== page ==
This week I received an e-invitation to a party that required I check the appropriate box: Yes, Maybe, or No.
No seemed a little harsh, but Yes was such a commitment! The event is about three weekends away, and what if something comes up-like a long lost aunt phoning me to say that by some fluke her beachfront condo is available and she would really like me to have it for that whole weekend?
But it feels tacky to keep your options open just in case a better offer comes along. At the present moment, I have no plans for the weekend in question, and though I hardly know the inviters, it seems like it would be pleasant to spend two hours with them.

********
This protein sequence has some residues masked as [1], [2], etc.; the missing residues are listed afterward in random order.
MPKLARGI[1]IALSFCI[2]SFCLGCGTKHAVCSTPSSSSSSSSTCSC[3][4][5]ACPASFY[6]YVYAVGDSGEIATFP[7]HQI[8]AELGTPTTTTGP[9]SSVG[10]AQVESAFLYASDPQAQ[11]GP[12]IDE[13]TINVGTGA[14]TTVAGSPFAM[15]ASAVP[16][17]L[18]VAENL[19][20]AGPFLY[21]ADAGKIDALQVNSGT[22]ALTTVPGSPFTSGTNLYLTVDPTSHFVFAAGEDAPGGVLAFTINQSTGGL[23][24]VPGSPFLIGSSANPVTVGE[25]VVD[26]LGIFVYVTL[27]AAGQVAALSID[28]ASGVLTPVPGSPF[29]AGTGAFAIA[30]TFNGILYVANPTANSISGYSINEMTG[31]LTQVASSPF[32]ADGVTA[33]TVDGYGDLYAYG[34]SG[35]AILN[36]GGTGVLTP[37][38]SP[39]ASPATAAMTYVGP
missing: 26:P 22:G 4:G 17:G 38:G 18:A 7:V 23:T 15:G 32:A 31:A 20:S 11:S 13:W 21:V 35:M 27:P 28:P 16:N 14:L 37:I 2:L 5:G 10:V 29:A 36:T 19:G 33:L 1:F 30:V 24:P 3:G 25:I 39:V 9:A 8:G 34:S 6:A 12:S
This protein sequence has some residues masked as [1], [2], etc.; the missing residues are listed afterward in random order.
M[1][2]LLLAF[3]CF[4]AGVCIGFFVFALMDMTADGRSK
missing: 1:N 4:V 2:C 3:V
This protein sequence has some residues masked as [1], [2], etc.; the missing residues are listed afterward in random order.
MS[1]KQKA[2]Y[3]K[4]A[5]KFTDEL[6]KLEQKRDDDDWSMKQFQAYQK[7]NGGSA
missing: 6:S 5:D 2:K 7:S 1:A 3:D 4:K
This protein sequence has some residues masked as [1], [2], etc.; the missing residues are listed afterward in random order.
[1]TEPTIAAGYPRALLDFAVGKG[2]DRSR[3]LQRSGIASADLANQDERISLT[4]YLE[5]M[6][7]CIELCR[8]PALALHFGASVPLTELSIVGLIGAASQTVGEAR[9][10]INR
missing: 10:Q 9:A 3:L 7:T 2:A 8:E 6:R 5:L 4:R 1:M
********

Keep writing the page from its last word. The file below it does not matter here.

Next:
I have a friend who works in the communications department of a seminary, and she sends out lots of invitations, to fundraisers and such. Her experience is that a Yes means Maybe and a Maybe means No. Yeses of our culture are on par with the proverbial "Let's do lunch." Maybes are a manner of letting the inviters down easy, rather than clobbering them with the harshness of a flat-out No. But:
"Oh Lord, who shall sojourn in your tent? . . . He who . . . swears to his own hurt and does not change . . ." (Psalm 15:1-4).
Keeping a commitment that is no longer convenient or appealing is hard. But the integrity of your word and your name are at stake. The Apostle Paul was bullish about not being loosey-goosey with his words (2 Corinthians 1:17-20).
Jesus never goes back on His word, or makes excuses-like that "something came up," or "I didn't remember I told you that," or "I would have helped you but there were extenuating circumstances."
"All the promises of God find their Yes in him" (2 Corinthians 1:20).
Nice to know that in these days there is Someone in your life who is a sure Yes is not a Maybe.